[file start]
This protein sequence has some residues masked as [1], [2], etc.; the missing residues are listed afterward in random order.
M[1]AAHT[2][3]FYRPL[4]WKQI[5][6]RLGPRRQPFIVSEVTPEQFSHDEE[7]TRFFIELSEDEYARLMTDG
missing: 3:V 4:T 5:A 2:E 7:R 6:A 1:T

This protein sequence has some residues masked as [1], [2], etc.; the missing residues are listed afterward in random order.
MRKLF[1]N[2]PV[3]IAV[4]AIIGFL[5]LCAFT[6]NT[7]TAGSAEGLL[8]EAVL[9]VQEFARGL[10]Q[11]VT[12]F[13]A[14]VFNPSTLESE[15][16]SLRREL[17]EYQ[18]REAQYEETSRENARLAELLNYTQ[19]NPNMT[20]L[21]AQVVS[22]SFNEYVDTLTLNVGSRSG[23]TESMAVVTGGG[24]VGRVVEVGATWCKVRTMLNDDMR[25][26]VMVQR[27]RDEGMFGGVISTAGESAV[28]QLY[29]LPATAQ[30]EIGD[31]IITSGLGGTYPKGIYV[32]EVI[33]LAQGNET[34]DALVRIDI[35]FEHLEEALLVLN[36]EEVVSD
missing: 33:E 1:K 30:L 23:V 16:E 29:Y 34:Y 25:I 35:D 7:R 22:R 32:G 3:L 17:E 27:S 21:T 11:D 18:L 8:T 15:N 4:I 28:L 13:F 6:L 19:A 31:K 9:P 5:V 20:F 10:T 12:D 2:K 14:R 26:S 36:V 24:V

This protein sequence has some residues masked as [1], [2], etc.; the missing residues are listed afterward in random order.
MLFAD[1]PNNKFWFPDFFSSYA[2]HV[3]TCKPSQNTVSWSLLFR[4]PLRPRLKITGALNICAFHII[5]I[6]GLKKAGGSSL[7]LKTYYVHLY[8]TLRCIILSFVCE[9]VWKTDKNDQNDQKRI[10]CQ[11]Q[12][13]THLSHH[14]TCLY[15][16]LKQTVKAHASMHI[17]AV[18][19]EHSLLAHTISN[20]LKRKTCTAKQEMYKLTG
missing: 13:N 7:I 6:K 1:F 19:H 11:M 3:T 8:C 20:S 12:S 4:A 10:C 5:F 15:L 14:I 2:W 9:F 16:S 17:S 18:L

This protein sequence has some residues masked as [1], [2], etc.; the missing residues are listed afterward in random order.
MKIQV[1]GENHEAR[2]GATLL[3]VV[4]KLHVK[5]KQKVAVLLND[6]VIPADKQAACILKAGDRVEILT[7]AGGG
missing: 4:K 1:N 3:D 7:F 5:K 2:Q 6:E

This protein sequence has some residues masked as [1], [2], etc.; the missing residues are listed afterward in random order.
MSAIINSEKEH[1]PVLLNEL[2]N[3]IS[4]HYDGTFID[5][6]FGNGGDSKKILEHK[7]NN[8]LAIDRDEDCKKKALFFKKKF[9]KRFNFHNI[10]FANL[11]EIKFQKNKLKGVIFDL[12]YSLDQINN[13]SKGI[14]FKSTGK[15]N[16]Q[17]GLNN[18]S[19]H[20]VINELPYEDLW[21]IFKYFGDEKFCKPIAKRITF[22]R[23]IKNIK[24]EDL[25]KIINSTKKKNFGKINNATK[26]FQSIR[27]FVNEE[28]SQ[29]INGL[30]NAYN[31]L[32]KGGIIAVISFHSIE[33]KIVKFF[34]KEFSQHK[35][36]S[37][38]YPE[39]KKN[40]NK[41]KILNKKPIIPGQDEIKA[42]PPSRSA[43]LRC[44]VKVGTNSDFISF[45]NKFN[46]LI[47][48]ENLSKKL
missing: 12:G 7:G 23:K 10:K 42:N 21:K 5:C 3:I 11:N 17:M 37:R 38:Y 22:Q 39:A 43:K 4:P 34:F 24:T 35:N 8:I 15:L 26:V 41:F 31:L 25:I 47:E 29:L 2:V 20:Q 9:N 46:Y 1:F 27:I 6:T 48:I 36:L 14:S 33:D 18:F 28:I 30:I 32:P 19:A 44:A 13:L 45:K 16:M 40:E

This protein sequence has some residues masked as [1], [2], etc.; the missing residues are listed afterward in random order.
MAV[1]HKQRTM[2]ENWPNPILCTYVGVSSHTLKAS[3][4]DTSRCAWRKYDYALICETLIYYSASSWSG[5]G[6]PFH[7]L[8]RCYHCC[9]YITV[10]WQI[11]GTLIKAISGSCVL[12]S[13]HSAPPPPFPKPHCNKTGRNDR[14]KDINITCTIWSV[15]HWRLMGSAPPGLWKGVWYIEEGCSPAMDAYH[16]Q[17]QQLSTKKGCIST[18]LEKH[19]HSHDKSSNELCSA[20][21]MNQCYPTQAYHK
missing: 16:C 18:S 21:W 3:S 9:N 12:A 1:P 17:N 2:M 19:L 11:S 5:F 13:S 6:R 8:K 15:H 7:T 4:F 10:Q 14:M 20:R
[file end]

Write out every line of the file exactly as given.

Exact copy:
This protein sequence has some residues masked as [1], [2], etc.; the missing residues are listed afterward in random order.
M[1]AAHT[2][3]FYRPL[4]WKQI[5][6]RLGPRRQPFIVSEVTPEQFSHDEE[7]TRFFIELSEDEYARLMTDG
missing: 3:V 4:T 5:A 2:E 7:R 6:A 1:T

This protein sequence has some residues masked as [1], [2], etc.; the missing residues are listed afterward in random order.
MRKLF[1]N[2]PV[3]IAV[4]AIIGFL[5]LCAFT[6]NT[7]TAGSAEGLL[8]EAVL[9]VQEFARGL[10]Q[11]VT[12]F[13]A[14]VFNPSTLESE[15][16]SLRREL[17]EYQ[18]REAQYEETSRENARLAELLNYTQ[19]NPNMT[20]L[21]AQVVS[22]SFNEYVDTLTLNVGSRSG[23]TESMAVVTGGG[24]VGRVVEVGATWCKVRTMLNDDMR[25][26]VMVQR[27]RDEGMFGGVISTAGESAV[28]QLY[29]LPATAQ[30]EIGD[31]IITSGLGGTYPKGIYV[32]EVI[33]LAQGNET[34]DALVRIDI[35]FEHLEEALLVLN[36]EEVVSD
missing: 33:E 1:K 30:L 23:V 16:E 29:Y 34:Y 25:I 35:D 7:R 22:R 32:G 3:L 17:E 27:S 21:T 11:D 18:L 8:T 15:N 4:I 28:L 13:F 6:L 19:A 31:K 9:P 5:V 20:F 10:T 12:D 2:K 14:R 26:S 36:V 24:V

This protein sequence has some residues masked as [1], [2], etc.; the missing residues are listed afterward in random order.
MLFAD[1]PNNKFWFPDFFSSYA[2]HV[3]TCKPSQNTVSWSLLFR[4]PLRPRLKITGALNICAFHII[5]I[6]GLKKAGGSSL[7]LKTYYVHLY[8]TLRCIILSFVCE[9]VWKTDKNDQNDQKRI[10]CQ[11]Q[12][13]THLSHH[14]TCLY[15][16]LKQTVKAHASMHI[17]AV[18][19]EHSLLAHTISN[20]LKRKTCTAKQEMYKLTG
missing: 13:N 7:I 6:K 1:F 19:H 11:M 3:T 8:C 20:S 12:S 4:A 10:C 5:F 15:L 14:I 2:W 9:F 16:S 17:S 18:L

This protein sequence has some residues masked as [1], [2], etc.; the missing residues are listed afterward in random order.
MKIQV[1]GENHEAR[2]GATLL[3]VV[4]KLHVK[5]KQKVAVLLND[6]VIPADKQAACILKAGDRVEILT[7]AGGG
missing: 4:K 1:N 3:D 7:F 5:K 2:Q 6:E

This protein sequence has some residues masked as [1], [2], etc.; the missing residues are listed afterward in random order.
MSAIINSEKEH[1]PVLLNEL[2]N[3]IS[4]HYDGTFID[5][6]FGNGGDSKKILEHK[7]NN[8]LAIDRDEDCKKKALFFKKKF[9]KRFNFHNI[10]FANL[11]EIKFQKNKLKGVIFDL[12]YSLDQINN[13]SKGI[14]FKSTGK[15]N[16]Q[17]GLNN[18]S[19]H[20]VINELPYEDLW[21]IFKYFGDEKFCKPIAKRITF[22]R[23]IKNIK[24]EDL[25]KIINSTKKKNFGKINNATK[26]FQSIR[27]FVNEE[28]SQ[29]INGL[30]NAYN[31]L[32]KGGIIAVISFHSIE[33]KIVKFF[34]KEFSQHK[35][36]S[37][38]YPE[39]KKN[40]NK[41]KILNKKPIIPGQDEIKA[42]PPSRSA[43]LRC[44]VKVGTNSDFISF[45]NKFN[46]LI[47][48]ENLSKKL
missing: 12:G 7:G 23:K 10:K 42:N 21:K 5:C 3:I 11:N 17:M 37:R 38:Y 22:Q 39:A 43:K 4:P 34:F 24:T 35:N 8:I 15:L 26:V 41:F 31:L 25:I 47:E 29:L 2:V 20:Q 9:N 46:Y 1:F 27:I 6:T 48:I 36:L 14:S 33:D 18:F 28:I 30:I 32:P 19:A 44:A 13:L 45:K 16:M 40:E

This protein sequence has some residues masked as [1], [2], etc.; the missing residues are listed afterward in random order.
MAV[1]HKQRTM[2]ENWPNPILCTYVGVSSHTLKAS[3][4]DTSRCAWRKYDYALICETLIYYSASSWSG[5]G[6]PFH[7]L[8]RCYHCC[9]YITV[10]WQI[11]GTLIKAISGSCVL[12]S[13]HSAPPPPFPKPHCNKTGRNDR[14]KDINITCTIWSV[15]HWRLMGSAPPGLWKGVWYIEEGCSPAMDAYH[16]Q[17]QQLSTKKGCIST[18]LEKH[19]HSHDKSSNELCSA[20][21]MNQCYPTQAYHK
missing: 16:C 18:S 21:W 3:S 9:N 12:A 1:P 17:N 2:M 19:L 11:S 5:F 13:S 6:R 8:K 15:H 7:T 4:F 10:Q 14:M 20:R